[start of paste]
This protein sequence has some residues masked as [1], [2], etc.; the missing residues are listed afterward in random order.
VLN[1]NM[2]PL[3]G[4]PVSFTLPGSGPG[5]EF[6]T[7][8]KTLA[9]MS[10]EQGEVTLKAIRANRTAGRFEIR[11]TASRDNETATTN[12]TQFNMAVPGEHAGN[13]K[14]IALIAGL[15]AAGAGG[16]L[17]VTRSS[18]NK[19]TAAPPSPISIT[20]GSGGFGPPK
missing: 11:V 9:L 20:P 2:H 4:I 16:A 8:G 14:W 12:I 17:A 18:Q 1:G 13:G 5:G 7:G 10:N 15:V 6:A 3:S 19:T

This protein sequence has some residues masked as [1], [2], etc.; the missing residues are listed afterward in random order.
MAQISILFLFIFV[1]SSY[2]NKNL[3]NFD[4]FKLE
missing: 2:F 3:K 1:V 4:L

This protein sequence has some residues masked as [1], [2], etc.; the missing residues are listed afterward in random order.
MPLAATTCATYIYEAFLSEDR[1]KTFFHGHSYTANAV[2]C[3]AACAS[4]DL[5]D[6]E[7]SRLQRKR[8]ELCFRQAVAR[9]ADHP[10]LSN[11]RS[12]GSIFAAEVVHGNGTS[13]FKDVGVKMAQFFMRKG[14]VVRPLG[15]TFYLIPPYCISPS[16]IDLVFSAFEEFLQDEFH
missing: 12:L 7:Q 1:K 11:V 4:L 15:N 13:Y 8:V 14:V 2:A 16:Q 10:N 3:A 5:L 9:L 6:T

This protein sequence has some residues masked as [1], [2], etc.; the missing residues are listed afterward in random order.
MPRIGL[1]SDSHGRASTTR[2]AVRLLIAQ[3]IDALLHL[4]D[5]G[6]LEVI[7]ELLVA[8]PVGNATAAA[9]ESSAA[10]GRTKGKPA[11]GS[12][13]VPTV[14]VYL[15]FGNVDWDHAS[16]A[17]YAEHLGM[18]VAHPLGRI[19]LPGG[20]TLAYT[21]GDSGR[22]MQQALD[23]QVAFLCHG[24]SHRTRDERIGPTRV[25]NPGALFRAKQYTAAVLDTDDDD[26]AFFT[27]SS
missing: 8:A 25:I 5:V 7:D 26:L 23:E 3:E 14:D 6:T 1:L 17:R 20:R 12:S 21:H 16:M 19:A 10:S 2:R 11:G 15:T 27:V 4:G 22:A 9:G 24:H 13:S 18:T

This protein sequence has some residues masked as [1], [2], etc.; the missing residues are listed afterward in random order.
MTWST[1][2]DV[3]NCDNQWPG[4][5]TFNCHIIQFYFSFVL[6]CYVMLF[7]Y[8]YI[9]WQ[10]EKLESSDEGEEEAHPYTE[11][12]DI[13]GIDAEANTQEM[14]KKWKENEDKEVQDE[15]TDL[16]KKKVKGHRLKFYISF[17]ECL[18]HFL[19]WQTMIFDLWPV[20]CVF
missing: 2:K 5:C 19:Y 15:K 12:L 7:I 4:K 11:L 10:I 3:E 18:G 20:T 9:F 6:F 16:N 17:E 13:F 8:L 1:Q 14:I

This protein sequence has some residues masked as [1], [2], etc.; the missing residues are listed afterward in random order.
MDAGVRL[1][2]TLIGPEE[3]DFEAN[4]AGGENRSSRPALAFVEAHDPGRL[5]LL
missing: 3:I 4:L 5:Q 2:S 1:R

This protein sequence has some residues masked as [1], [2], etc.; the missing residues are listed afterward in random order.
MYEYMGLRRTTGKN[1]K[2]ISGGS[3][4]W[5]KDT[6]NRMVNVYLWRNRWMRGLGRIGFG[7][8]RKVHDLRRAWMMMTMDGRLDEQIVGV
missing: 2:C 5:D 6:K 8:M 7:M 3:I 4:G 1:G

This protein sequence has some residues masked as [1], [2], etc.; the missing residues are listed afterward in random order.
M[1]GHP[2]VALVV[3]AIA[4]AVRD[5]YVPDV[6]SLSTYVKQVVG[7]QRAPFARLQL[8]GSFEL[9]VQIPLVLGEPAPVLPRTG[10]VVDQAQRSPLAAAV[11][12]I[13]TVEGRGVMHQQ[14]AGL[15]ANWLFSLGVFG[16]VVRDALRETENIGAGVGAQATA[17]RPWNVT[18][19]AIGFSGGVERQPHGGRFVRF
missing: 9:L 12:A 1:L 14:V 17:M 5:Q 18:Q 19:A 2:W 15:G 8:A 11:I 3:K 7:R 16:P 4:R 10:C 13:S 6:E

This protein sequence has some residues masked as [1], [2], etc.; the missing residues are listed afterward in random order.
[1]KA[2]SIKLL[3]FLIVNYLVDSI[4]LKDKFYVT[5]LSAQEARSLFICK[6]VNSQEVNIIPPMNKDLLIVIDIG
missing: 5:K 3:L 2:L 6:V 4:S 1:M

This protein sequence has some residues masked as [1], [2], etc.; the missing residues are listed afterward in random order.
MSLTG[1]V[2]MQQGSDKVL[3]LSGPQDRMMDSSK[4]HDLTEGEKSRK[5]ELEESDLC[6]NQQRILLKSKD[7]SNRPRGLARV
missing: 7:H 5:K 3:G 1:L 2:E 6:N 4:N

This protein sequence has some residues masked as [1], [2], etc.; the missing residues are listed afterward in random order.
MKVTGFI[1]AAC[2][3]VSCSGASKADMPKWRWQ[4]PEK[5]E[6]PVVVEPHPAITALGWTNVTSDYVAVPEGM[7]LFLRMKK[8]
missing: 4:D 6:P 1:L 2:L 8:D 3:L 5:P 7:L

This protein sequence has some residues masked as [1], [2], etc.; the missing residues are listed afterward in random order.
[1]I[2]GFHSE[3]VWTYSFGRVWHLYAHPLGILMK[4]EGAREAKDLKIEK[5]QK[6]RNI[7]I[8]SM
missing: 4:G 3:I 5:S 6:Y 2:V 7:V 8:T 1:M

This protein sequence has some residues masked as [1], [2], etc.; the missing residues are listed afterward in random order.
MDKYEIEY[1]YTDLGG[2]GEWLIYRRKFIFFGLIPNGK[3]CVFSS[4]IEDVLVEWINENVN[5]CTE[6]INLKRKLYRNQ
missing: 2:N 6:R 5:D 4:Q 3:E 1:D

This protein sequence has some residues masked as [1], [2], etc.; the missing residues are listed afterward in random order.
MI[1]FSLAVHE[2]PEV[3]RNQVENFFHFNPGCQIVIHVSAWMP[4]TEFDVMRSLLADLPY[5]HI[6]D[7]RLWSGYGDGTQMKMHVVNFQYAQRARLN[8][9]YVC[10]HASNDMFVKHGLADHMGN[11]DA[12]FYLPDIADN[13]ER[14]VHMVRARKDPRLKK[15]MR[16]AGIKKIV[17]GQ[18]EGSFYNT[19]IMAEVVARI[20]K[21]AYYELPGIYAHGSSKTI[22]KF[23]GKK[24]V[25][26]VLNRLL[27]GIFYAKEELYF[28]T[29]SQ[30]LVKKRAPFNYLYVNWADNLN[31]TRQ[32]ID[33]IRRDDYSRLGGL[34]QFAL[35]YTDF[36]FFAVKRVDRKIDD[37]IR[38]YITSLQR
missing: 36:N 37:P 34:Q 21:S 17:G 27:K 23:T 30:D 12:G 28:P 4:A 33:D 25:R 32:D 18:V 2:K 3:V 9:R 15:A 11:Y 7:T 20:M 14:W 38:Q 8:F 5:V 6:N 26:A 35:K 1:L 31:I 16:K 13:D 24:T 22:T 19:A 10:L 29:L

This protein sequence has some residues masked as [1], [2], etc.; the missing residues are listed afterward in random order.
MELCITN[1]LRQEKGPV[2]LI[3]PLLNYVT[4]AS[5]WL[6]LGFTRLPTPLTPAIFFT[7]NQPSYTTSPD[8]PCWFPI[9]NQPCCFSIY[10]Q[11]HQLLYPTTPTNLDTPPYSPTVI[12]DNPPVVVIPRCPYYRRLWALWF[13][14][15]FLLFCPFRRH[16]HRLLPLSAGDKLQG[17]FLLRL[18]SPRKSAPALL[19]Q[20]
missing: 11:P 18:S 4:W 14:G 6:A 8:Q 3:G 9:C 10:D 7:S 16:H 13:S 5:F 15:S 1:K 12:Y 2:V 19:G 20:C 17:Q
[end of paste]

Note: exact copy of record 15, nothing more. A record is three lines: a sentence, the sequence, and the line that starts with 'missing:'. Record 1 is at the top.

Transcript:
This protein sequence has some residues masked as [1], [2], etc.; the missing residues are listed afterward in random order.
MELCITN[1]LRQEKGPV[2]LI[3]PLLNYVT[4]AS[5]WL[6]LGFTRLPTPLTPAIFFT[7]NQPSYTTSPD[8]PCWFPI[9]NQPCCFSIY[10]Q[11]HQLLYPTTPTNLDTPPYSPTVI[12]DNPPVVVIPRCPYYRRLWALWF[13][14][15]FLLFCPFRRH[16]HRLLPLSAGDKLQG[17]FLLRL[18]SPRKSAPALL[19]Q[20]
missing: 11:P 18:S 4:W 14:G 6:A 8:Q 3:G 9:C 10:D 7:S 16:H 13:S 5:F 15:S 1:K 12:Y 2:V 19:G 20:C 17:Q